Brian Gib­son Lead de­signer


How would you de­scribe the ex­pe­ri­ence of play­ing Thumper?

A lot of peo­ple have ex­pec­ta­tions for rhythm games, that they’ll get you into a groove and have this synaes­thetic ex­pe­ri­ence. I didn’t want this game to be typ­i­cal. I wanted it to have an el­e­ment of re­ac­tion time and un­pre­dictabil­ity. I’ve seen feed­back where peo­ple have said, ‘This isn’t mu­sic,’ or, ‘This isn’t a rhythm,’ and I don’t care. I want it to be a sin­gu­lar ex­pe­ri­ence, not what peo­ple ex­pected.

How is Thumper in­formed by your time play­ing mu­sic with Light­ning Bolt?

It‘s a com­men­tary on the ex­pe­ri­ence of be­ing a mu­si­cian. And it’s a re­ac­tion to the Gui­tar Hero, Rock Band stuff. I think those are ex­am­ples of an un­savoury way our so­ci­ety thinks about mu­sic and be­ing a rock star, like it’s a path to grat­i­fy­ing your ego. Mu­sic should be some­thing you use to lose your ego, to have an ex­pe­ri­ence out­side your­self. This idea of rock stars be­ing on stage and the most im­por­tant peo­ple in the world, it’s not what mu­si­cians were orig­i­nally. It’s a weird per­ver­sion born out of cap­i­tal­ism. I feel like this game was against the way mu­sic has come to be thought of.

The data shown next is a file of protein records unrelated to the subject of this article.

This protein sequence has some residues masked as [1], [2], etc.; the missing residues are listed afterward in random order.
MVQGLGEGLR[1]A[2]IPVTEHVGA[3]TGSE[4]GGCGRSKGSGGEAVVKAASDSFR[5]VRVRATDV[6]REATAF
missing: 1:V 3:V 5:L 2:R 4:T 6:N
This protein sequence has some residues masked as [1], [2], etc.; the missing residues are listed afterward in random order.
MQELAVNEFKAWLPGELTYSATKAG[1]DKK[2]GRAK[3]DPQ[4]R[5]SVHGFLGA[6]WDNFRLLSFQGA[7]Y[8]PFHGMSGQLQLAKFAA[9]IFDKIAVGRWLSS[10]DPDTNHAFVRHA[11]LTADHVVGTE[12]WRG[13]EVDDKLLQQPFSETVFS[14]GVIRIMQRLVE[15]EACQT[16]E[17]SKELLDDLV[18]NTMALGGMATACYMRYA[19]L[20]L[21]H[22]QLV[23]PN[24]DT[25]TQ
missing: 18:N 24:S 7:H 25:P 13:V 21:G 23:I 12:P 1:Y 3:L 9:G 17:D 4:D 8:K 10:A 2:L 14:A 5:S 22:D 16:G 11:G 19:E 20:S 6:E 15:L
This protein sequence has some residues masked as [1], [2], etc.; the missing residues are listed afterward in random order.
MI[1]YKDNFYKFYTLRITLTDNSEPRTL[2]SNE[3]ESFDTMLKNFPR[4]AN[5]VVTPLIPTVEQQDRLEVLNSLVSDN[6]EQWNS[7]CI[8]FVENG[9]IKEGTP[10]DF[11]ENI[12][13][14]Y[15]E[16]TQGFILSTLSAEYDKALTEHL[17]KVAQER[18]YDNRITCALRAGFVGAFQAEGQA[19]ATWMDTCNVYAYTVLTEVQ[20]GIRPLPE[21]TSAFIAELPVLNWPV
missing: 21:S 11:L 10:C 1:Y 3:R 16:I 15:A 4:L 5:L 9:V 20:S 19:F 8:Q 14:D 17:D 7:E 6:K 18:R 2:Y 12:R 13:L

How is writ­ing mu­sic for a game dif­fer­ent from writ­ing mu­sic for a live au­di­ence?

It’s fun­da­men­tally dif­fer­ent. It’s like the dif­fer­ence be­tween speak­ing to some­one in per­son and writ­ing them an email. In live mu­sic, you’re com­mu­ni­cat­ing with an au­di­ence in real time. When you’re do­ing mu­sic on a com­puter, you can al­most be dis­hon­est about your in­ten­tions. You can craft it. You can say some­thing that you might never have said in per­son. It’s much more dan­ger­ous than play­ing live.

Newspapers in English

Newspapers from Australia

© PressReader. All rights reserved.